Photo by djwtwo on Flickr.
March 14 (3/14), is only a few days away, which means it’s time to celebrate pi, everybody’s favorite irrational mathematical number (the 14 is also Albert Einstein’s birthday). Pi is the ratio of a circle’s circumference to its diameter, and it’s an irrational number, so it can’t be expressed as a simple fraction of two integers. 3.14 is just the beginning of pi, which goes on for infinity.
This STEM-themed holiday is an ideal time to plan some Pi-filled activities for your classroom or for children at home. Here are our five great tips to celebrate math on Pi Day.
- Prove Pi exists by measuring the circumference and diameter of circular objects around the classroom or house and solving for the equation: circumference = (pi) x (diameter).
- See how many digits of the number Pi you can recite. A Japanese man in 2005 memorized pi to 83,431 digits.
- Write a Pi-ku, a math version of the traditional 5-7-5 syllabic haiku. A Pi-ku of course, follows a 3-1-4 syllabic pattern.
Math is fun
Mixed with some pie
- Bake a Pi-themed pie. Whether savory or sweet, eating deliciously circular pies is a highlight of every Pi day.
- Impress your friends by learning the song, “Mathematical Pi,” set to the tune of “American Pie”; or sing Pi Day carols.
Margaret Yau is a student at the University of California, San Diego, and an intern in ED’s Office of Communications and Outreach
“It doesn’t matter what the academic subject is – or the age of the student. From the moment students enter a school, the most important factor in their success is the teacher,” said Secretary Duncan earlier today at the annual meeting of the National Council of Teachers of Mathematics in Indianapolis, Indiana.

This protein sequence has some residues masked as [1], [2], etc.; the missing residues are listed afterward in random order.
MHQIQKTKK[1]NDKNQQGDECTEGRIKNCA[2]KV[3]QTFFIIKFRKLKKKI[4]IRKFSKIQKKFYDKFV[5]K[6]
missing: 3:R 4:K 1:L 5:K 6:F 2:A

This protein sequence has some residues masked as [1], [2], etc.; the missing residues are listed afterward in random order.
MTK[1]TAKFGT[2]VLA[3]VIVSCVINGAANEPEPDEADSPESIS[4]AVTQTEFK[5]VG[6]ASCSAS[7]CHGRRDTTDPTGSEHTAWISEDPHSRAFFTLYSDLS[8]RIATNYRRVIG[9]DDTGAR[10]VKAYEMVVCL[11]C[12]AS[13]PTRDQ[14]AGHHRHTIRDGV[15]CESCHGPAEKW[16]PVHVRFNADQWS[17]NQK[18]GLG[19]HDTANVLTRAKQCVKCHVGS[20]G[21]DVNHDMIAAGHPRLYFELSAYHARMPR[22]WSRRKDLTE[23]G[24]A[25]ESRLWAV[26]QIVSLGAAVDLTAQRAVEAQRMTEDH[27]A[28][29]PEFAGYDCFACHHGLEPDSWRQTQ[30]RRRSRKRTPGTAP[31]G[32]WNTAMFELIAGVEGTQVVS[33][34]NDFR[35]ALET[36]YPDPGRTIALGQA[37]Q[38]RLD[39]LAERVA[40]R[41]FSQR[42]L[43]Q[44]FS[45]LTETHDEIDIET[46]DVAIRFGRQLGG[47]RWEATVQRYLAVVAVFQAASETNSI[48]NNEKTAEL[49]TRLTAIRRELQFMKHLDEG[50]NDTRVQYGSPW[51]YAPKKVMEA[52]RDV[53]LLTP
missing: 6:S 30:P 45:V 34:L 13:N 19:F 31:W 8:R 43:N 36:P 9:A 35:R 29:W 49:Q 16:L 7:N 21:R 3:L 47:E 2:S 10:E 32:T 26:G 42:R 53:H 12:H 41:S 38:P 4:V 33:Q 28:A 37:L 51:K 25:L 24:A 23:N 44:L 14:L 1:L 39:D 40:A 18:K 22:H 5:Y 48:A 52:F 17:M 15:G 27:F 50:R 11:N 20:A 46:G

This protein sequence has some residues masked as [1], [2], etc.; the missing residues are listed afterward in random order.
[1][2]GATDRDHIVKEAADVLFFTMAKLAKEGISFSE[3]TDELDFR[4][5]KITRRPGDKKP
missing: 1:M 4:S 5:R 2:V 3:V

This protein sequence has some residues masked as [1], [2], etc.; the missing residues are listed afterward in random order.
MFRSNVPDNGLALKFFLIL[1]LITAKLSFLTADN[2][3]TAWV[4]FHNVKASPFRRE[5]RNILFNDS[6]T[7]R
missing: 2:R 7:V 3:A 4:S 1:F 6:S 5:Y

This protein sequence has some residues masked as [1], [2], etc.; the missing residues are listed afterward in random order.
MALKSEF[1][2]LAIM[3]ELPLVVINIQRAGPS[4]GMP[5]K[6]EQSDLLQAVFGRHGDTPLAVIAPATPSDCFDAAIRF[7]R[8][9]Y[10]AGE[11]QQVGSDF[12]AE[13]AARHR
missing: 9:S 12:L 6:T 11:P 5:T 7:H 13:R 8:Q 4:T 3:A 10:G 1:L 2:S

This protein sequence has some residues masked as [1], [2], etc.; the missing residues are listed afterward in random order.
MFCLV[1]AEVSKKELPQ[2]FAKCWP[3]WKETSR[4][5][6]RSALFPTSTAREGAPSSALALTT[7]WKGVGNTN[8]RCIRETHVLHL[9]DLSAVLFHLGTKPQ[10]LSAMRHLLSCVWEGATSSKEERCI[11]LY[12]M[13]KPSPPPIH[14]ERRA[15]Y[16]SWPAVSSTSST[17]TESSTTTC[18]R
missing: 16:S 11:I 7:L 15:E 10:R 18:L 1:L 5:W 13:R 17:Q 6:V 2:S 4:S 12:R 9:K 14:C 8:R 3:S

In the speech, the Secretary once again pointed to South Korea and Singapore, two countries that revere teachers as “nation builders.”
“In those countries, everyone understands that teachers are preparing the leaders and workers who will ensure the country’s long-term economic prosperity. In America, our teachers aren’t treated like the nation builders that they are.”
Math, as part of well-rounded education, will be key to America’s success in the 21st century. Students who have completed Algebra II in high school are twice as likely to earn a degree as those who didn’t. Secretary Duncan noted that Algebra provides a foundation of using logic to solve problems and to make connections between multiple pieces of information.
Young students learning multiplication tables today will be this country’s future mechanics, engineers, doctors and nurses. The Secretary explained to the math teachers at the meeting that whatever today’s students do 30 years from now:
The mathematics they’re learning today will provide the foundation for their success – and for the long-term prosperity of our country. Thank you for being the nation builders who are making that happen.